10 observations from the Toronto Maple Leafs’ 2022-23 season

Photo credit:Nick Turchiaro-USA TODAY Sports
Jon Steitzer
1 year ago
With the excruciatingly low 82 game season behind us and the games that matter about to begin, it seems only right to look back and see what we can take away from this marathon back to the place we were in at exactly this time last season. Waiting to see if the Leafs can defeat the most recently dominant playoff team in the league in the first round of the playoffs.
The Leafs ran a lot of it back this year but to say that the changes to the Leafs as well as the changes to the Lightning won’t have an impact in the next few days won’t matter is a lie. I mean the Leafs have all-new goaltending, a legitimate third line center option, and six new players from the trade deadline alone. They are very much the same but also different. Here are ten observations from the Leafs season and how they could be impactful in the playoffs.

1. Sheldon Keefe is less set in his ways

To say that Sheldon Keefe is quick to adapt and doesn’t have his set plan that he will go back to on a regular basis is a lie, but he has become a lot more willing to try new things for the sake of trying new things and will mix things up in game more frequently.
Last year it seemed like he was running crash tests on a vehicle constantly sending his forwards into the brick wall that was Tampa’s defense in games six and seven and I’m very pleased to see that now when the opposition locks down the slot, Keefe has his forwards moving to other areas of the offensive zone that will create some holes and less conventional opportunities that lead to opening up space. To some extent, this is using Matthews as a decoy and trusting that the players good enough to be on the ice with Matthews can pick up the offensive slack. They often do and Matthews gets rewarded with more space as a result.
We’ve also seen more interesting line combinations and defensive pairings than we did in the entirety of last season. A lot of that might come from injuries requiring it, or trades forcing experimentation, but Bunting-Matthews-Marner not being glued together is a positive, same with exploring options for a struggling Rielly with partners other than TJ Brodie.
I wouldn’t doubt that the Leafs having a roster of players prepared to play with anyone throughout the playoffs will serve them better than adjusting to new situations come playoff time.

2. Whatever it takes

I’ll spare you the link to the cheesy Captain America speech, but what we’ve seen from the Leafs core is a group that is doing a lot more in all areas of the ice than ever before. Matthews leads all forwards in the NHL in shot blocks, Tavares is hitting more than ever before, Nylander is playing like a power forward and hasn’t looked out of place on the penalty kill, and Marner, after a slow start to the year, has become somewhat of a Doug Gilmour clone minus some of the agitation, but he has Bunting to pick up the slack there.
The core four look ready to do what is required of them in the playoffs and that playoff readiness is the most important takeaway of the season. Who cares about 60 goal or 100 point seasons if you are wrapping things up by the first week of May?

3. They are aware

It’s no secret that this has been a down year for Morgan Rielly. The defensive play is never really there. The offensive play took a big step back this year too, and it seemed like every night there was a play that warranted some finger pointing in his direction. I’m not ready to write off Morgan Rielly because people were ready to write off John Tavares and he showed he was capable of turning things around, Morgan can too and as much as a $7.5M AAV contract looks like an albatross when times are bad, it’s too early to say they’ll stay this way forever.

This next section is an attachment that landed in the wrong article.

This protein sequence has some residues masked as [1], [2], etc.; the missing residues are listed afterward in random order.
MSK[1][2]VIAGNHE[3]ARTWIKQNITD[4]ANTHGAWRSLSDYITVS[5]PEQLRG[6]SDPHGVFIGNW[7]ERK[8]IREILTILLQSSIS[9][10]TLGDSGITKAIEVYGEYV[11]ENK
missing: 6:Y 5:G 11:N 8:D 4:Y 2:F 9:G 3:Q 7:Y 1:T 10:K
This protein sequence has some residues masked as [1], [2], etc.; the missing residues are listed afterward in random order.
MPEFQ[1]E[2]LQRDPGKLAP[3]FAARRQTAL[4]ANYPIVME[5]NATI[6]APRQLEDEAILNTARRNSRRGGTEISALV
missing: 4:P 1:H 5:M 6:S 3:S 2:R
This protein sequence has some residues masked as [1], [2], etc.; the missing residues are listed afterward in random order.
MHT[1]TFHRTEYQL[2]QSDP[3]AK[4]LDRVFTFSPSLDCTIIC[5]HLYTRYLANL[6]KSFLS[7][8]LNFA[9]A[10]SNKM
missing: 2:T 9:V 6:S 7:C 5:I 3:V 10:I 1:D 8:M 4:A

Now onto the awareness. Both the Maple Leafs and Morgan Rielly seem to be well aware that he hasn’t played at the level they need him to be at. That’s a big reason why we see Jake McCabe paired with TJ Brodie on what will likely be the Leafs top pairing, and Morgan Rielly has been paired with Luke Schenn in a group that screams “shelter us.” Morgan will still get his moments to be impactful, but without the heightened responsibility and that is something encouraging to see from the Leafs instead of trying to get their number one defenseman in name to magically be their number one defenseman on the ice as well.

4. Goaltenders who look ready to go for the playoffs

We’ve seen Leafs goaltenders on heaters before. Both Andersen and Campbell had early season heaters that were good enough to get them into the All-Star game but by the end of the year we’d be begging to see absolutely anyone else in net.
This year the Leafs have received remarkable consistency from Ilya Samsonov in the 42 games he’s played and he had a 67.5% quality start rate, a number that exceeds Andrei Vasilevskiy’s best season.
Samsonov might not be a workhorse, but he’s been well above average when called upon. Couple that with Joseph Woll who has brought rookie energy to the position and is riding a small sample heater of his own to the net, the Leafs have their goaltending in a good place for round one.

5. Team defense is as good as ever

I feel like this observation absolutely needs to follow up the goaltending one because I don’t think the Leafs goaltenders got there entirely on their own. The Leafs might not have the most electrifying top pairing, but all season long they’ve been able to roll three pairings that you don’t mind having on the ice no matter who is coming over the boards for the opposition.
I’m trying to limit my comparisons to the 93 or 94 Leafs in this post, but the blueline seems to have vibes similar to the units from those teams, but arguably better. The team defense has its best players buying into the all zone philosophy that players like Clark and Gilmour bought into and the bottom size is deep with Berg, Zezel, and Osborne types that have an uncanny ability to make a difference in a seven game series if they find their right matchup.

6. This team can beat any team in the league, it’s just a matter of beating them four times out of seven

*numbers prior to game 82 against the Rangers
The Leafs have a pretty good track record against playoff teams. There is one notable elephant in the room in Boston and if Toronto finds itself in the Stanley Cup Finals and facing Vegas we’ll talk more about that too, but generally, the Leafs are a team that holds up very well against playoff bound teams. It was getting the Leafs to show up against their lesser opponents that was a challenge.